Referring now to FIG. 17, an important structural feature of vessels which embody the principles of the present invention, is the absence of any hatches or other openings in the deck thereof. The deck is also free of sheer, i.e., no curvature of the deck from fore to aft, and camber, i.e., round of beam, so that for all practical purposes it is substantially flat.

The section of flat deck 17 illustrated in FIG. 17 shows that the deck not only provides the vessel 10 with a highly suitable and stable loading platform for deck cargo containers 18, as shown in FIGS. 1-3, it also provides a structural element which is extraordinarily strong yet enables a highly efficient distribution of surface material, i.e., deck plate 140 and deck girders 141, 142, 143, and 144. Outside girders 141 are of greatest transverse width and may be integrally part of the sidewalls 13 and 14 of the vessel 10.

Inside of the largest girders 141 and running parallel from fore to aft are two girders 142 of next greatest transverse width. These girders 142 may be integrally a part of the inside walls of the sidewall structure, the thickness of which defines the location and, in part, the volume of the sidewall ballast tanks 30 and 31 (see FIG. 3).

Between the girders 141 and 142, which are substantially flat plates are several much smaller L-shaped girders 143 which are secured to the deck plate 140, for example, by continuously welded seams. Each of the L-shaped girders 143 is paralleled with, and spaced from, the other L-shaped girder 143. A pair of centrally positioned girders 144, of the same general geometry as the girders 142, may form an integral upper part of the longitudinal bulkhead 24 of the vessel 10. In a three-hold vessel, such as the vessel 110 shown in FIGS. 13-15, there would be a pair of girders 144 for each of the longitudinal bulkheads 125 and 126.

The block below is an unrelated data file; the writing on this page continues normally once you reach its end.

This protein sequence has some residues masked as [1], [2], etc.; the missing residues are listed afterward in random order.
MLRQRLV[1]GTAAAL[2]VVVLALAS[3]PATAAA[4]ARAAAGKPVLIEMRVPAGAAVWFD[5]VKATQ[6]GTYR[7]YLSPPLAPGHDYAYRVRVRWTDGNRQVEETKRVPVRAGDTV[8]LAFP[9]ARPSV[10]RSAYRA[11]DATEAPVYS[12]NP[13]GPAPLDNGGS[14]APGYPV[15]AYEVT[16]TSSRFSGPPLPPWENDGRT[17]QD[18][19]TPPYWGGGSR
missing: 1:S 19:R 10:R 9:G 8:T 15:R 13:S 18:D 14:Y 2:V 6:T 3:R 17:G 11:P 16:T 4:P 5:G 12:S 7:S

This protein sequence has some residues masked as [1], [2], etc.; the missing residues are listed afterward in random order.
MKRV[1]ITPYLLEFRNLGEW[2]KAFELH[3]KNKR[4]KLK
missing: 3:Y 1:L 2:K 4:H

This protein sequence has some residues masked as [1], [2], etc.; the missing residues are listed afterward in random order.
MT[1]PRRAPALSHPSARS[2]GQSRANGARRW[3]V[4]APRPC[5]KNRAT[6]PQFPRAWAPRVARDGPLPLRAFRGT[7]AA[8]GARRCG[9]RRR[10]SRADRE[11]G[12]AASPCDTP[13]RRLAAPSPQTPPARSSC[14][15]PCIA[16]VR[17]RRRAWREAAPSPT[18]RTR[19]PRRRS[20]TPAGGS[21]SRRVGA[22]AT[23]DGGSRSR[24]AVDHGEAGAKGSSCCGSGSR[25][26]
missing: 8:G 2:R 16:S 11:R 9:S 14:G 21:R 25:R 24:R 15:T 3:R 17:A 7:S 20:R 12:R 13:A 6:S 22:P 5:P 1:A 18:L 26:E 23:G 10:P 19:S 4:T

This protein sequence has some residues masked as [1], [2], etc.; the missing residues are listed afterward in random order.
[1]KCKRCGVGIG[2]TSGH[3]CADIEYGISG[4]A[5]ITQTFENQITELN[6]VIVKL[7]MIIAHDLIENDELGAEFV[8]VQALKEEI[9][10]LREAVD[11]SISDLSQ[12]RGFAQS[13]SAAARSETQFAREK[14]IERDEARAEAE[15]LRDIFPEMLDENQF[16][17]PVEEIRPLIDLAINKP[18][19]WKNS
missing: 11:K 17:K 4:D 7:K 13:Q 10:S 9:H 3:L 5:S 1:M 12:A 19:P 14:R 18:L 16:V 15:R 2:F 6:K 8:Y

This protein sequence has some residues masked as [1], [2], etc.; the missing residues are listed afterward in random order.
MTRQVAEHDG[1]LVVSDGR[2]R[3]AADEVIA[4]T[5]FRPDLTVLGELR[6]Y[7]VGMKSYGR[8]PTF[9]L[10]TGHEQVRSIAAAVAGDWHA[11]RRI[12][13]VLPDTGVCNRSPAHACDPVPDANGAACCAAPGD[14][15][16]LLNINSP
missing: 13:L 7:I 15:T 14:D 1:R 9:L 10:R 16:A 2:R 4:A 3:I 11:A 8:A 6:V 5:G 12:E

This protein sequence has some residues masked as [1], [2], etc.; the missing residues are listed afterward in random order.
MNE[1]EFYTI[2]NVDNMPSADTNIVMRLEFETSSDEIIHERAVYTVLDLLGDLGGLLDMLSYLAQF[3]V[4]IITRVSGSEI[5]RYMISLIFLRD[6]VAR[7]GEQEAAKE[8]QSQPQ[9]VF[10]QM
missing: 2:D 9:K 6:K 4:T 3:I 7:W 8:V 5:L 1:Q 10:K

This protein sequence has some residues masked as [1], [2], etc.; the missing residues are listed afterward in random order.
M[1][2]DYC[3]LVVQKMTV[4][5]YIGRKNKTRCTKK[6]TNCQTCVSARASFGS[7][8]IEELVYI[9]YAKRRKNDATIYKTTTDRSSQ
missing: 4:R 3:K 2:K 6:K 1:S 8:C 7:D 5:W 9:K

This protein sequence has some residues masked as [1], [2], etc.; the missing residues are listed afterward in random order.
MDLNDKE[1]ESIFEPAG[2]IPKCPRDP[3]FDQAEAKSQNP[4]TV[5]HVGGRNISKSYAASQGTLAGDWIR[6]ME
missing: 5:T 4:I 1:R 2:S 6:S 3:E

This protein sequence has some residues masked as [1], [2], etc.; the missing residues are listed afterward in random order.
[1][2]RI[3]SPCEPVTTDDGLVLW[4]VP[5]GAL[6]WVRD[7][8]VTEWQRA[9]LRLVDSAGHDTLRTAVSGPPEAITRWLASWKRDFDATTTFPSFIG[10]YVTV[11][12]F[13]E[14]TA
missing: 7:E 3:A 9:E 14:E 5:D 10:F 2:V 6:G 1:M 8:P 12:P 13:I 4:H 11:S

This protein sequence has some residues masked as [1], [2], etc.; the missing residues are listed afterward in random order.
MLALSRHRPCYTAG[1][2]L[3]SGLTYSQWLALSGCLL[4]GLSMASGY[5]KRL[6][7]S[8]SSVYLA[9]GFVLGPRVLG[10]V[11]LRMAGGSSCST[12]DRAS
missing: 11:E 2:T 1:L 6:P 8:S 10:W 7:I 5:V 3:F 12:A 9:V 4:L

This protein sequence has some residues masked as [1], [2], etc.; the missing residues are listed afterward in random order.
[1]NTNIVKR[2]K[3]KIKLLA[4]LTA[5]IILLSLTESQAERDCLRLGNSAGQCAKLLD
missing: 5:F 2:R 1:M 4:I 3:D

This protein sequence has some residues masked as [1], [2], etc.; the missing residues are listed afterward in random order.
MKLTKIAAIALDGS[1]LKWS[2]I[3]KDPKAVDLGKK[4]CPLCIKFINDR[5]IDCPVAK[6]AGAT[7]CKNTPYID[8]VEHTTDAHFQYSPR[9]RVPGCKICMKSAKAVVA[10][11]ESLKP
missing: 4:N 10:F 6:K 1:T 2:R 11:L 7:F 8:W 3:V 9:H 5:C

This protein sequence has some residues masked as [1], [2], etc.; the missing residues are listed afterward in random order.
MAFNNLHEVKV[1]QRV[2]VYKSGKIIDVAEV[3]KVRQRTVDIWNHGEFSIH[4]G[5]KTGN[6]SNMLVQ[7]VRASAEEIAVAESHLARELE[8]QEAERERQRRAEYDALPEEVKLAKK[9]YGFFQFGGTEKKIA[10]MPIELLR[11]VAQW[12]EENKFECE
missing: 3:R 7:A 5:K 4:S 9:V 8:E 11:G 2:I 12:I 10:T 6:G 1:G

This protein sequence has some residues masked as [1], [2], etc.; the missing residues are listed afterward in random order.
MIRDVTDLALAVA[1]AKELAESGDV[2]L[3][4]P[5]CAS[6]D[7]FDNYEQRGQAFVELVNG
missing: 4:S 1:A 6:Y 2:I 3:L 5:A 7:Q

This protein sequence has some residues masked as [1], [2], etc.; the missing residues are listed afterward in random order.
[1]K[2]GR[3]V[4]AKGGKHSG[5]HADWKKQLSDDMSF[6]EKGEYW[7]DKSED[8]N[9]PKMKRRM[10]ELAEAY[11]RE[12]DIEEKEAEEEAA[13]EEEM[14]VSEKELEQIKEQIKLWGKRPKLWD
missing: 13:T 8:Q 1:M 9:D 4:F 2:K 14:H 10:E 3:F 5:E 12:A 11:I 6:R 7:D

Periodically along the length of the vessel 10 cross members 145 are joined to the girders 141, 142, 143, and 144. An example of a cross member 145 is shown in FIG. 3. The girders 141, 142, 143, 144 and the cross members 145 provide the vessel 10 with a deck supporting structure 34 of extra-ordinary strength via an optimized minimum of structural material.

As already mentioned it is expected that some types of barges 22 will be flotation loaded into the vessel 10 and held in place longitudinally solely by the friction forces of the bottom surfaces of the barges in contact with the upper surface of the bottom structure 12. In this utilization the hold down devices 25, 26 would not be deployed, and would likely be entirely omitted in some vessels.

While the friction forces would be great enough to keep the barges 22 from sliding fore and aft as the vessel 10 pitches, in vessels having holds wider than the beam of the barges, these frictional forces might not be sufficient to secure the barges against sliding sideways as the vessel 10 rolls in heavy seas. To lock the barges 22 in place and prevent sideways sliding thereof, the vessel 10 may be provided with series of locking arms 180, shown in FIGS. 18, 19, and 20.